MostlyFilm revisits Phil Concannon‘s enlightening piece on DW Griffith’s Birth Of A Nation
by Philip Concannon
“In the brief span of six years, between directing his first one-reeler in 1908 and The Birth of a Nation in 1914, Griffith established the narrative language of cinema as we know it today.” – David A. Cook, a History of Narrative Film (2004)
“DW Griffith, when you come right down to it, invented motion pictures. As Lionel Barrymore says, there ought to be a statue to him at Hollywood and Vine, and it ought to be fifty feet high, solid gold, and floodlighted every night.” – Mack Sennett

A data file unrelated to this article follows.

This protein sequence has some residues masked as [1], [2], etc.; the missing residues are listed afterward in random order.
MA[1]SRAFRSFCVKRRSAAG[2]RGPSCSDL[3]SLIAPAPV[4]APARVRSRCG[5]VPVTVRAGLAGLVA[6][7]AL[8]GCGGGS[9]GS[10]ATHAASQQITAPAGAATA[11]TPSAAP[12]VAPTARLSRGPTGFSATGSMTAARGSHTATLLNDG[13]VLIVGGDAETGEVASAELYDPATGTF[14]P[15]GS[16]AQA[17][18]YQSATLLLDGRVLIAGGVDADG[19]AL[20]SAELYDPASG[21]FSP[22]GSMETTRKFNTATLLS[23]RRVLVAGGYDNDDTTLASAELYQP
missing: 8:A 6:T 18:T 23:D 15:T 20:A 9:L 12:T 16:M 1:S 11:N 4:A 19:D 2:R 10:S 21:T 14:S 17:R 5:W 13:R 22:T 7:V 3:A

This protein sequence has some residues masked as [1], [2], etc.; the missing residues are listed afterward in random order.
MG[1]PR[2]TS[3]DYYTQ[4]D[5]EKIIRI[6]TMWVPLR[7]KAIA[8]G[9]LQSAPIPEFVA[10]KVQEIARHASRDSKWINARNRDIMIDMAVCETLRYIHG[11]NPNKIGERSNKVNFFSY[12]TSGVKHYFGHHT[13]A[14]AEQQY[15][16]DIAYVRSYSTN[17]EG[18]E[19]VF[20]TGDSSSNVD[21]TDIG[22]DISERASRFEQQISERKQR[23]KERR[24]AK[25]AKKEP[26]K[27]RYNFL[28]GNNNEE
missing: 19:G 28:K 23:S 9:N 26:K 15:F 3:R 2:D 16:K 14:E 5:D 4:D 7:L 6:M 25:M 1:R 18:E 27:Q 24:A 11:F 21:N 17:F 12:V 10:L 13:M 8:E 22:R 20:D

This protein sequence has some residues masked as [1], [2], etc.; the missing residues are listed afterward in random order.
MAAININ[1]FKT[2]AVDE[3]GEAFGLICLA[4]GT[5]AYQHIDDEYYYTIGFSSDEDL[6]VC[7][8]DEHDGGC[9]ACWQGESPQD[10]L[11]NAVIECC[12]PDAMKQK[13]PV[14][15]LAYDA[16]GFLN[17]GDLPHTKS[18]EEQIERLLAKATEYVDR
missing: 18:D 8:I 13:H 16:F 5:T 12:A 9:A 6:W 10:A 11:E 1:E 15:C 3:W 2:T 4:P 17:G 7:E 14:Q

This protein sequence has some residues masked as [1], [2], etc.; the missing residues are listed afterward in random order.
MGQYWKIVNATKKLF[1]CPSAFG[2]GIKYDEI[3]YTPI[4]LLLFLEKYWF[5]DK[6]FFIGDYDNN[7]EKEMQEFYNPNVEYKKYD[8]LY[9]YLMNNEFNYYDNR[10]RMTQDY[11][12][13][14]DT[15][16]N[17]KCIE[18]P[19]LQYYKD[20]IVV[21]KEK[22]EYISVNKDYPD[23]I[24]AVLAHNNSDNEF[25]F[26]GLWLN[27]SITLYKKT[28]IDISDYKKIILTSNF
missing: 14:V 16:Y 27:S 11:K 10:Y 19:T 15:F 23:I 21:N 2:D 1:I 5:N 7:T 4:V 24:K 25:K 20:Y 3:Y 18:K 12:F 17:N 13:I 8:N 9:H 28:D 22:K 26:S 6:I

If you believe some of the things that have been said about him, there was no cinema before DW Griffith. Sure, there were other innovators in the medium’s nascent years, but Griffith was the man who broke new ground and unified these techniques into a narrative that played out on a scale unprecedented in American cinema. The Birth of a Nation was the first film blockbuster, it is unquestionably one of the most influential pictures ever made, and it immediately launched the man behind it into the pantheon of great directors. Whether or not he should remain there is another matter entirely, however, as we consider the thorny question that faces everyone who sits down to watch The Birth of a Nation – should this epic be considered as one of American cinema’s greatest achievements, or its greatest shame?